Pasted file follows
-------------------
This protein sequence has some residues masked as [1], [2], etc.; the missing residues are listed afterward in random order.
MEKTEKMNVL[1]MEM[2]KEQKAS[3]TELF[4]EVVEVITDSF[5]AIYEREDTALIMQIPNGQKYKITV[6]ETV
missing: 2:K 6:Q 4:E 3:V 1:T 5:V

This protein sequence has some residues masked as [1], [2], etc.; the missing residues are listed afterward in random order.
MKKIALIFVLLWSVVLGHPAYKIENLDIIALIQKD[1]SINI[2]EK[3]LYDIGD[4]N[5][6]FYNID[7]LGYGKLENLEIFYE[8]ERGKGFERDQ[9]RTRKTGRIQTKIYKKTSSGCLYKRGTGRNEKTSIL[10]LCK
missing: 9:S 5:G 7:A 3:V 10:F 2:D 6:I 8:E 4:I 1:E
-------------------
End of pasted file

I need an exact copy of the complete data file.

This protein sequence has some residues masked as [1], [2], etc.; the missing residues are listed afterward in random order.
MEKTEKMNVL[1]MEM[2]KEQKAS[3]TELF[4]EVVEVITDSF[5]AIYEREDTALIMQIPNGQKYKITV[6]ETV
missing: 2:K 6:Q 4:E 3:V 1:T 5:V

This protein sequence has some residues masked as [1], [2], etc.; the missing residues are listed afterward in random order.
MKKIALIFVLLWSVVLGHPAYKIENLDIIALIQKD[1]SINI[2]EK[3]LYDIGD[4]N[5][6]FYNID[7]LGYGKLENLEIFYE[8]ERGKGFERDQ[9]RTRKTGRIQTKIYKKTSSGCLYKRGTGRNEKTSIL[10]LCK
missing: 9:S 5:G 7:A 3:V 10:F 2:D 6:I 8:E 4:I 1:E